Authors: Dylan Trujillo, DO, Felipe Medeiros, MD, Destiny F. Chau, MD - Arkansas Children’s Hospital /University of Arkansas for Medical Sciences, Little Rock, AR
Two weeks following orthotopic heart transplantation for dilated cardiomyopathy, a 6-month-old male infant returns to the operating room for permanent pacemaker implantation. Which of the following is the MOST likely indication for permanent pacemaker implantation in this patient?
Dysrhythmia following orthotopic heart transplantation (OHT) occurs in approximately 40% of pediatric recipients. Factors predisposing to dysrhythmia are multifactorial. One contributing factor relates to unopposed sympathetic tone secondary to donor heart denervation. Denervation leads to a lack of response to the modulating influence of the vagus nerve and to the higher baseline heart rate. Surgical techniques employed for orthotopic heart transplantation have also been implicated in the development of dysrhythmia. The biatrial technique preserves part of the recipient’s right and left atrial tissue to facilitate the incorporation of the cardiac graft. The bicaval technique incorporates a cuff of the recipient’s left atrial tissue. Scarring of the atria creates a predisposition to atrial flutter. In the biatrial method, P waves may be generated from both the cardiac graft and native atrial tissue which mimics atrial flutter. Additionally, sinus node activity from native atrial tissue may be conducted intermittently and thus manifest as ectopic atrial beats. As cuffs of atrial tissue are preserved in both techniques, all patients are expected to develop some degree of increased atrial size after OHT. Other factors which contribute to the risk of dysrhythmia after OHT include prolonged graft ischemic time, donor-recipient size mismatching (which contributes to atrial enlargement), acute and chronic rejection, and cardiac allograft vasculopathy.
Atrial fibrillation and atrial flutter have been reported in 10% to 25% of patients after OHT with the majority of cases occurring in the first few weeks after transplantation and with eventual resolution in the majority of patients. Bradydysrhythmias occurring after OHT (which also frequently resolve spontaneously) include atrioventricular block and sinus bradycardia. Common causes include sinus node injury or ischemia, sympathetic denervation, and medication side effects.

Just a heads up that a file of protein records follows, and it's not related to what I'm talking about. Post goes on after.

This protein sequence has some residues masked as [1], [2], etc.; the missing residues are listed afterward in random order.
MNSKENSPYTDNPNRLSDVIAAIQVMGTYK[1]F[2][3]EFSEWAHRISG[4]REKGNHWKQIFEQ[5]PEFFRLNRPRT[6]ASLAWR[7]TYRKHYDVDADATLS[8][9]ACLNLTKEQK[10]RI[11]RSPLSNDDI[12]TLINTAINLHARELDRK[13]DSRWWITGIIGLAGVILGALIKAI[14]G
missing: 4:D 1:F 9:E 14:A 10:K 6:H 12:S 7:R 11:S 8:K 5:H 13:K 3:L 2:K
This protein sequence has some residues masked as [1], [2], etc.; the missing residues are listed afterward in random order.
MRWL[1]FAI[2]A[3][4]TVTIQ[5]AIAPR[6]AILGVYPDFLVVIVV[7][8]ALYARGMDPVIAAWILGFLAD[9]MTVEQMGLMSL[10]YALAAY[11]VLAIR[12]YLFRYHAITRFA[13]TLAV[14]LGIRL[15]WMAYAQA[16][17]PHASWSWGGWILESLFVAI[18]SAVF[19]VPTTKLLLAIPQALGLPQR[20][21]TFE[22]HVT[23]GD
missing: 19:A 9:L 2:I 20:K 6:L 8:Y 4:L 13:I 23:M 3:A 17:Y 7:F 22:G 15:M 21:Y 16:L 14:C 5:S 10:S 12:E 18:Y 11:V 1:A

Temporary pacing for bradydysrhythmia is often utilized following OHT while the cardiac conduction system recovers from injury. Rarely, when normal cardiac conduction does not return, consideration of permanent pacemaker implantation is necessary. The 2021 PACES expert consensus on pediatric cardiovascular implantable electronic devices recommends waiting at least one week for spontaneous recovery of sinus node function.
A systematic review of 11 studies by Mylonas et al. which included a total of 7,198 pediatric patients who underwent heart transplantation demonstrated that 1.9% of patients received a permanent pacemaker. However, although overall sinus node dysfunction was the most frequent indication for pacemaker placement (54.4% versus 45.6% for complete atrioventricular block), in almost half of the cases there was no indication reported. The need for pacemaker placement occurred earlier in the postoperative course in patients with complete atrioventricular block. The median time interval between OHT and permanent pacemaker implantation ranged from 17 days to 6.5 years in patients with complete heart block while it was 2.7 months to 12.5 years for sinus node dysfunction. The biatrial technique was utilized in 62.2% of patients and the bicaval technique in the remaining 37.8%.
In a single-center study by Mahmood et al., of 314 pediatric transplant recipients, 16 (5.1%) patients required permanent pacemaker placement. Indications for pacemaker placement were complete heart block in 75% of patients and sinus node dysfunction in 25% of patients. In 9 of 12 (75%) patients with complete heart block, the pacemaker was implanted within 21 days of the transplant. Three out of the four patients with sinus node dysfunction had pacemaker implantation at 61 days or longer after transplant.
The patient described in the question stem has undergone OHT two weeks prior without restoration of normal sinus rhythm and is most likely to have persistent complete atrioventricular block given the described time frame. Although symptomatic sinus bradycardia and second degree Mobitz Type II heart block can occur, they either resolve or persist to meet the indication for permanent pacemaker implantation at a later timepoint as compared to complete heartblock. At this early stage after OHT, close evaluation is important to rule out reversible causes of bradydysrhythmia such as acute rejection or antiarrhythmic medication side effects.
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